In Case of Emergency, Break Glass

Topic: Wealth Planning

R. Denys Calvin CFA

October 17, 2016

Image used with permission: iStock/chanwangrong


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In Case of Emergency, Break Glass

A few weeks ago I stumbled across a snippet on the web about an unusual wedding gift. It arrived from the bride’s great aunt with instructions not to open it until the newlyweds had their first serious disagreement.

After 9 years they finally relented, not because of any dispute, but because of curiosity and the confidence that by then they had within them the tools for creating and maintaining a strong, healthy marriage. The contents were unremarkable: a couple of wine glasses, a candle, and a packet of money for each of them, with instructions to her to “get a pizza, shrimp or something you both love” and to him to “go get flowers and a bottle of wine”. What they realized after opening it, however, was that the real “gift of the gift” was its power during 9 years of married life of having forced them, when each disagreement arose, to assess whether it was truly that serious, and to put whatever the underlying issue was into perspective. Each time they had to decide whether the drama du jour was so serious that it warranted cracking open “the gift”.

“Heartwarming, to be sure. But where on earth is he going with this?” you’re probably wondering.

This story struck an emotional chord, of course. But reflecting on it, there seem to be a few interesting parallels between the gift in the story and the role of a good financial advisor.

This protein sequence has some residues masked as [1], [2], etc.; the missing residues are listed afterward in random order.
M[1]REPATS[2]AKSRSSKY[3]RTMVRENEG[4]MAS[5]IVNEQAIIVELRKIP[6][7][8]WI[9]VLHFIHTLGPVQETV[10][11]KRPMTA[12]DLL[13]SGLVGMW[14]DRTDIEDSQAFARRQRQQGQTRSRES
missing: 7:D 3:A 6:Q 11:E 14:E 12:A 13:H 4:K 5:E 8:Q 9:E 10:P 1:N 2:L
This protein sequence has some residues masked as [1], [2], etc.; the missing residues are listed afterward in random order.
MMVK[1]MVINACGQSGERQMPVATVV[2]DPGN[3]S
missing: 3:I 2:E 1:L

First, and most obviously, a financial advisor worth his or her salt will act as a sounding board, helping a client discern what’s serious from what’s merely dramatic, particularly when emotions are running high. In so doing, the client will be better able to maintain a sense of perspective about matters financial, and not let their emotions get the better of them.

Second, as in a marriage, it’s the “long game” that really matters in looking after retirement savings. But success over the long run involves doing many small things right, day in, day out, and not just making the occasional splashy gesture. Having someone or something there as a touchstone, or regular reminder, helping to stay the course, can be invaluable.

Third, like the gift, a good financial advisor can deliver real value in ways other than the obvious fee-generating ones. In late 2008, in the heat of the financial crisis, simply persuading a client not to cash out their portfolio, but to remain invested to capture the eventual recovery, had a profound impact on the client’s financial well-being. Presuming that the advisor’s real value and role are primarily in managing investments is making the same mistake as valuing the wedding gift mostly on its contents, not on its role as a governor on the couple’s behaviour.

In a few months, when new regulations have clients and advisors alike inundated with reporting that focuses entirely on returns and fees (CRM2), it will be worth remembering that the right advisor can provide significant value beyond making investments and delivering returns.

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